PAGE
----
The citation reads: ‘For most conspicuous bravery on 15th June, 1915, during the action at Givenchy. Lt. Campbell took two machine-guns over the parapet, arrived at the German first line with one gun, and maintained his position there, under very heavy rifle, machine-gun and bomb fire, notwithstanding the fact that almost the whole of his detachment had then been killed or wounded.

When our supply of bombs had become exhausted, this Officer advanced his gun still further to an exposed position, and, by firing about 1,000 rounds, succeeded in holding back the enemy’s counter-attack. This very gallant Officer was subsequently wounded, and has since died.’

McLaughlin, Private John, 21736

John McLaughlin, Canadian Infantry (West Ontario Regiment), 1st Battalion, was born on November 29, 1889, and died at the Second Action of Givenchy, on June 15, 1915.

His father, Samuel, was born around 1860/61 in County Donegal, worked as a carpenter circa 1901, and died on June 10, 1938.

Private McLaughlin’s mother, Louisa, was also born around 1860/61 in County Donegal, and died on January 16, 1937. Both parents resided at Bishop Street, Londonderry.

Private John McLaughlin was in addition the brother of Samuel James (who died on November 4, 1905); Hugh; Margaret; Sarah Louise; Isabel Dorothea; Sophia Catherine; Barbara Ann Smyly (who died on April 29, 1922); and William Gardiner McLaughlin, 44, Carlisle Road, Londonderry.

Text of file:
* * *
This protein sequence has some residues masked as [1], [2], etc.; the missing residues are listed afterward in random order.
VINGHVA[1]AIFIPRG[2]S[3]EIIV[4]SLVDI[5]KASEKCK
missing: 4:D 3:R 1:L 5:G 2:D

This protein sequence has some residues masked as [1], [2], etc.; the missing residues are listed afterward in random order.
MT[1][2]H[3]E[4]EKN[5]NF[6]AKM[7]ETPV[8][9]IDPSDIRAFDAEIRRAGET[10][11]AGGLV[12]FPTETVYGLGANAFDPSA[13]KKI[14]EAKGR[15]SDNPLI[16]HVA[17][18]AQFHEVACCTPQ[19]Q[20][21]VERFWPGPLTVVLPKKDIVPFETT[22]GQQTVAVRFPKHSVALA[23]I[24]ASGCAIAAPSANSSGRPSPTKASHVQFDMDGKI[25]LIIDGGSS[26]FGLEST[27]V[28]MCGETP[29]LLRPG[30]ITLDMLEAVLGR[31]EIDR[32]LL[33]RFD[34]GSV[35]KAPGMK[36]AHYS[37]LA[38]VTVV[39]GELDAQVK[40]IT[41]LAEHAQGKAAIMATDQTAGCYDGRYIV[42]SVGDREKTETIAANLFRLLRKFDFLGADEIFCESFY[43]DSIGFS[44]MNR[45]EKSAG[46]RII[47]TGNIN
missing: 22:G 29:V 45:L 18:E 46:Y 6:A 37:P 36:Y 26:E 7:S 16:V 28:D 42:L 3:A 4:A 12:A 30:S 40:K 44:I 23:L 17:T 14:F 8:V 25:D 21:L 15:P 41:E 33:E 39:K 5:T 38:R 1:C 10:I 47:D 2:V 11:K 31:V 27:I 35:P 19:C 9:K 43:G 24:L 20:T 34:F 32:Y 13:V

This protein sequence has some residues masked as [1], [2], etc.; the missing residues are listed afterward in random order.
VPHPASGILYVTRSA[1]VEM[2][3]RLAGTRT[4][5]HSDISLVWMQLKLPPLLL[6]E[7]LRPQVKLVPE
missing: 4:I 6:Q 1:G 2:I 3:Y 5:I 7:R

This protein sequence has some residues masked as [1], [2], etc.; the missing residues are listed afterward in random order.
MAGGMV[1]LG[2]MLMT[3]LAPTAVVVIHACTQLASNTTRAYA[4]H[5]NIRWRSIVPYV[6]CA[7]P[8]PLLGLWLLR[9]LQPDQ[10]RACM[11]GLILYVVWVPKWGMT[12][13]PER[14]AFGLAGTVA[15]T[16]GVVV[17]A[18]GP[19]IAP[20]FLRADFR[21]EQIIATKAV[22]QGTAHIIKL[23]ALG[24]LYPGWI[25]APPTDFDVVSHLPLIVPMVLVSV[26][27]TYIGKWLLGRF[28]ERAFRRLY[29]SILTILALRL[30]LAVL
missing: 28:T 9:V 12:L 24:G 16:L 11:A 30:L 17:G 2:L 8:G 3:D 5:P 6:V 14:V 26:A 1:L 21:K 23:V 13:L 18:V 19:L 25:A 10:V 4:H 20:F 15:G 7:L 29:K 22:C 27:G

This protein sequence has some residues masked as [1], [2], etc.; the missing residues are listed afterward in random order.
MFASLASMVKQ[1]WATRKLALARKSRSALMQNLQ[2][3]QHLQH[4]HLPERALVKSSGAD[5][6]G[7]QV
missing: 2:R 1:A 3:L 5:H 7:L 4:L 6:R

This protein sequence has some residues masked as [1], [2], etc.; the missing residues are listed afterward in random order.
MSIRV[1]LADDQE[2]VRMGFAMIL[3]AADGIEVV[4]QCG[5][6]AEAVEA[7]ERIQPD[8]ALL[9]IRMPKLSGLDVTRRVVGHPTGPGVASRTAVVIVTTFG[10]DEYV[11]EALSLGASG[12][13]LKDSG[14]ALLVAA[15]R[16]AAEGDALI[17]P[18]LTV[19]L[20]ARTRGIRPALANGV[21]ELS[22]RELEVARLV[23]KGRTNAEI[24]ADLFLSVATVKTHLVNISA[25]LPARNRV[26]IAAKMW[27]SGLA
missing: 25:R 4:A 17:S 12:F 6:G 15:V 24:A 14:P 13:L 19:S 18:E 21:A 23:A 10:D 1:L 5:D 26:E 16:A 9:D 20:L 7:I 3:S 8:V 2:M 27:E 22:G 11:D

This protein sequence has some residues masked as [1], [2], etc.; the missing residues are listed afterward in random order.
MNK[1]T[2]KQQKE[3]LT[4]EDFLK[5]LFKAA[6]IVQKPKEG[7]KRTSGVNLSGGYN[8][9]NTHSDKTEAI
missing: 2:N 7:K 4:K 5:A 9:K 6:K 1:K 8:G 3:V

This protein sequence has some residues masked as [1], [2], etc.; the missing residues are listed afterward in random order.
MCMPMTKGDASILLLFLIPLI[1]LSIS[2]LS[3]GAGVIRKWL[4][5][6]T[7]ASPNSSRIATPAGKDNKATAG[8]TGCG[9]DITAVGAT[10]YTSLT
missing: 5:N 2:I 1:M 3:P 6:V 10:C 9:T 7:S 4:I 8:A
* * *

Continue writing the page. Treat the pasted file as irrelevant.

Private McLaughlin’s name is commemorated on the Vimy Memorial, Pas de Calais, France; on St Augustine’s Church (Church of Ireland), Londonderry, First World War Memorial; and on the Diamond War Memorial.

The name of John McLaughlin was read out at a memorial service, held in St Augustine’s (Church of Ireland) Church at the end of December 1917, in remembrance of ten members of the congregation who had fallen in the Great War and others who had officially been reported as missing.

Tracey, Private Harry, 18832

Harry Tracey, Canadian Infantry (Western Ontario Regiment), 1st Battalion, was born at Cumber Claudy on April 3, 1880, and died at the Second Action of Givenchy on June 15, 1915.

A miner by trade or calling, he was the brother of Mrs Cunningham, 5, Dervock Place, Waterside, Londonderry, and his name is commemorated on the Diamond War Memorial.

His name is also recorded on the Vimy Memorial, France.